OPINION

The joys of August: Remembering football practices from yesteryear

Jim Redwine Featured Local Columnist
1960-61 Pawhuska, Oklahoma High School Football Team, with Jim Redwine third from the left on the top row (No. 51). Jim Redwine/courtesy

I got up at 5 a.m. this morning and smiled at that teenager who had to threaten himself to get out of bed for a 6 a.m. two-a-day football practice a few years ago. Ah, the joy of putting on cold, smelly, sweaty pads from the previous day’s 6 p.m. practice and stumbling over to the field to be greeted by Draculas disguised as coaches. “Hurry up! Git with it! We’re burning daylight here and it is already nearing 90 degrees.” This was the refrain from the Knute Rockne wannabes who had a vision of our high school team being immortalized in the pantheon of pigskin glory.

Actually, my senior year at Pawhuska Oklahoma High School our coaches devised three August weeks of three-a-day practices: full contact pads from 6-8 a.m., then skull practice from 12 noon to 1 p.m. followed by limited contact and play drills from 6 p.m. to 7:30 p.m. Out of an overdose of humanity they only required wind sprints at the end of the evening session.

These pleasant memories arose early this morning, after I heard that numerous colleges and several major conferences such as the Big Ten and Pac-12 had cancelled their 2020 football seasons due to ’Ole 19. My first selfish thought was why hadn’t that happened before my fellow galley slaves and I had to crawl out of bed before the sun got up. My next selfish thought was I sure hope the whole country’s football season is not lost. Peg and I are rabid fans of high school and college football, not so much pro. We have spent hundreds of enjoyable hours in front of a big screen TV sipping beverages and eating guacamole as we watch young men risk their bodies and psyches for our entertainment. And the best part for me is, no wind sprints. Getting out of bed at 5 a.m. does not cause the angst it did when I was 16, but I am fairly sure my attempt at running 40 yards now would not be pretty.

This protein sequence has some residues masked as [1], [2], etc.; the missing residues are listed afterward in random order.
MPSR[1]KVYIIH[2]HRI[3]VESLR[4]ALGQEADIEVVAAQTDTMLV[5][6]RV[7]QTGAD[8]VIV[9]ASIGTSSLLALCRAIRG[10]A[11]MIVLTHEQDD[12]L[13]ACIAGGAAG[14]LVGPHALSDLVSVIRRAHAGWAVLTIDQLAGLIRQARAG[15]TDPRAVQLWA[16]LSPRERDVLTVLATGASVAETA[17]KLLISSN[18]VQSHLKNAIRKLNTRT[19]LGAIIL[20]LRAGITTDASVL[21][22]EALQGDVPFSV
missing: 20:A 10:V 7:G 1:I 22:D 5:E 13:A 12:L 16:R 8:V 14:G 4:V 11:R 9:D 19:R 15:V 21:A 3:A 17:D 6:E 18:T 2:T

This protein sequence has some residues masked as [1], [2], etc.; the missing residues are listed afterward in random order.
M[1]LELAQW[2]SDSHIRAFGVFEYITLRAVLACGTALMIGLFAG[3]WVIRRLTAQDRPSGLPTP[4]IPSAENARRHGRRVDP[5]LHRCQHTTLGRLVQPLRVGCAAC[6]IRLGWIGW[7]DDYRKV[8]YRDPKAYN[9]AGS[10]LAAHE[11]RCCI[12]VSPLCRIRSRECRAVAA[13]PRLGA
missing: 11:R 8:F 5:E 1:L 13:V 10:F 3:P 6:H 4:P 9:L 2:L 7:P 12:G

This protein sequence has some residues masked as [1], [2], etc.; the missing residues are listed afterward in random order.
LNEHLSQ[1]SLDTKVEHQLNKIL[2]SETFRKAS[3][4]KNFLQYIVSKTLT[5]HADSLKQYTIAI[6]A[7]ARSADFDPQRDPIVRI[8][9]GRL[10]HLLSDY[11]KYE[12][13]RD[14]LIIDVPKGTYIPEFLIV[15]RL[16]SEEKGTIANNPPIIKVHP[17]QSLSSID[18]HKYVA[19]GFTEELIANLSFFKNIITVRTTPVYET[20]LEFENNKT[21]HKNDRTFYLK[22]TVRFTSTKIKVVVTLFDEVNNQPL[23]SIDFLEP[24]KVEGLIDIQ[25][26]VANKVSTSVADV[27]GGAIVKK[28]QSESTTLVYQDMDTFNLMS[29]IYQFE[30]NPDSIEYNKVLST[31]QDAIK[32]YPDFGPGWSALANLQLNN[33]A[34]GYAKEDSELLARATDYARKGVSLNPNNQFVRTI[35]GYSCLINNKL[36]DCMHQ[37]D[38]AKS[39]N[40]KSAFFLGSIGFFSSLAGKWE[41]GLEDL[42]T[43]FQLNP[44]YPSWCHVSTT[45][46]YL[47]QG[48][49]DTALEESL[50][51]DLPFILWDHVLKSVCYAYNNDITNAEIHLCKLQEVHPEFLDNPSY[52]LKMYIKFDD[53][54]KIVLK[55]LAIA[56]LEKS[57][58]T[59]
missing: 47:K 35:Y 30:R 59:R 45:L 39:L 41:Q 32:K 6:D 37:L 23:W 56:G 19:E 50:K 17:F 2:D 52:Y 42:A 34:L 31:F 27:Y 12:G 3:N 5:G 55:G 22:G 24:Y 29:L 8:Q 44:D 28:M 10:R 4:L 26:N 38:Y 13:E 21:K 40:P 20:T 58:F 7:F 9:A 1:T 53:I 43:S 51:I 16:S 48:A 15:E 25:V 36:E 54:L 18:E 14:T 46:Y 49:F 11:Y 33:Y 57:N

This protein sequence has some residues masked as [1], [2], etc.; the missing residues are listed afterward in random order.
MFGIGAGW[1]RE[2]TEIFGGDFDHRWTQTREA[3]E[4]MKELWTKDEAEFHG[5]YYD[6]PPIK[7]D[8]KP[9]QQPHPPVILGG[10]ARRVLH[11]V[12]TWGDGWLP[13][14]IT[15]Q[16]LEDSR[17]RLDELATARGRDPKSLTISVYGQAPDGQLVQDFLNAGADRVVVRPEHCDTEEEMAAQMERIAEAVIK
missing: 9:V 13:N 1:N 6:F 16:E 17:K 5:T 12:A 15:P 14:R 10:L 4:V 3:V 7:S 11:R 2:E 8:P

Our son and two of our grandsons played high school football but they have matriculated on to other pursuits. Still, we enjoy watching and cheering on other young athletes who have shown the character to endure the month of August and drill sergeants passing for coaches. Of course, each school and each parent and each athlete must have the right to decide these issues for themselves. And if Peg and I have to forego a season of football we completely understand and support whatever decisions others make. After all, for us it’s entertainment. For others it could be something else.

Regardless, at least now when 5 a.m. rolls around and I am lying there wide awake I know all that awaits me is a cup of coffee. And instead of putting up with coaches who make Captain Ahab look saintly, all I have to put up with are the prattling heads of cable news.

— James (Jim) M. Redwine was born in Pawhuska, Osage County, Oklahoma. He is a graduate of Pawhuska High School, Indiana University, I.U. School of Law, the Indiana Graduate Judges College and the National Judicial College. He lives at JPeg Osage Ranch in rural Osage County, Oklahoma with his wife, Peg. Jim and Peg have 3 grown children, 7 grandchildren and one great-grandchild.